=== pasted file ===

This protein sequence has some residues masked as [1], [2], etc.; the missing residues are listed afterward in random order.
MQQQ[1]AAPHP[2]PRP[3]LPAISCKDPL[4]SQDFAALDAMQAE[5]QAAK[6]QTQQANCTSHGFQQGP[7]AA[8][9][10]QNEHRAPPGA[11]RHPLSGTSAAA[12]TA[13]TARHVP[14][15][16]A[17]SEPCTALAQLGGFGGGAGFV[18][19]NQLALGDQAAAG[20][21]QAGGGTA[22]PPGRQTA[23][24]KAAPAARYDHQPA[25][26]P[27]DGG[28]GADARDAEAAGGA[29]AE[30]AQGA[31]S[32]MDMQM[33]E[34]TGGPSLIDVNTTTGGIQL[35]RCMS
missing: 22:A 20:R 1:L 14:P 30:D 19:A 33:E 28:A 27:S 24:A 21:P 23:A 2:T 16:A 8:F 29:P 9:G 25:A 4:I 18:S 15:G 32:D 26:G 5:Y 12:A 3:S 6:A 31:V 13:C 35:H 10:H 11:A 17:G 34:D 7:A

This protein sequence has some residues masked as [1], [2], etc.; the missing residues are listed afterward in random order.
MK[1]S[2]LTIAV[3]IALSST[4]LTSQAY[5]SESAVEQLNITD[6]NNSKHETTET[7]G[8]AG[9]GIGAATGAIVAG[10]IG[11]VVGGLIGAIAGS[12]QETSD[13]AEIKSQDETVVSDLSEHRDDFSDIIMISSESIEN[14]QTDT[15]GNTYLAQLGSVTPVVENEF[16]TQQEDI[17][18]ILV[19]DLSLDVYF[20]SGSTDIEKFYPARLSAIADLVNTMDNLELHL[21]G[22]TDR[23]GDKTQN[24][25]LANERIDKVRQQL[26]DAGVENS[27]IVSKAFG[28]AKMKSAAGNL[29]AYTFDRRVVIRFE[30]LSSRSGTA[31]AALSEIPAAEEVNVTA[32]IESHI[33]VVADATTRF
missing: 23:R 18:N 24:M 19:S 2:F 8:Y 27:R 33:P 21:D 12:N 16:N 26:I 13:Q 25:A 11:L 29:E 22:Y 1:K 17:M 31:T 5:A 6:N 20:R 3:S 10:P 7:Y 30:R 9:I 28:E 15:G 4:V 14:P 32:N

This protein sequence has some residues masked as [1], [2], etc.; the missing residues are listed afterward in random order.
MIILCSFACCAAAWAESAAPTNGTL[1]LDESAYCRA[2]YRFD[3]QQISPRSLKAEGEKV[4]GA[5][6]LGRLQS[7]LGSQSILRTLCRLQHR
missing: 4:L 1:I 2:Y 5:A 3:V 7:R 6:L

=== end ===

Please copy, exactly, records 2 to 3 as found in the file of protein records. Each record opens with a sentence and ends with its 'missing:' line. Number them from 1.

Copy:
This protein sequence has some residues masked as [1], [2], etc.; the missing residues are listed afterward in random order.
MK[1]S[2]LTIAV[3]IALSST[4]LTSQAY[5]SESAVEQLNITD[6]NNSKHETTET[7]G[8]AG[9]GIGAATGAIVAG[10]IG[11]VVGGLIGAIAGS[12]QETSD[13]AEIKSQDETVVSDLSEHRDDFSDIIMISSESIEN[14]QTDT[15]GNTYLAQLGSVTPVVENEF[16]TQQEDI[17][18]ILV[19]DLSLDVYF[20]SGSTDIEKFYPARLSAIADLVNTMDNLELHL[21]G[22]TDR[23]GDKTQN[24][25]LANERIDKVRQQL[26]DAGVENS[27]IVSKAFG[28]AKMKSAAGNL[29]AYTFDRRVVIRFE[30]LSSRSGTA[31]AALSEIPAAEEVNVTA[32]IESHI[33]VVADATTRF
missing: 23:R 18:N 24:M 19:S 2:F 8:Y 27:R 33:P 21:D 12:N 16:N 26:I 13:Q 25:A 11:L 29:E 22:Y 1:K 17:M 31:T 5:A 6:N 20:R 3:S 10:P 7:Y 30:R 9:I 28:E 15:G 4:V 14:P 32:N

This protein sequence has some residues masked as [1], [2], etc.; the missing residues are listed afterward in random order.
MIILCSFACCAAAWAESAAPTNGTL[1]LDESAYCRA[2]YRFD[3]QQISPRSLKAEGEKV[4]GA[5][6]LGRLQS[7]LGSQSILRTLCRLQHR
missing: 4:L 1:I 2:Y 5:A 3:V 7:R 6:L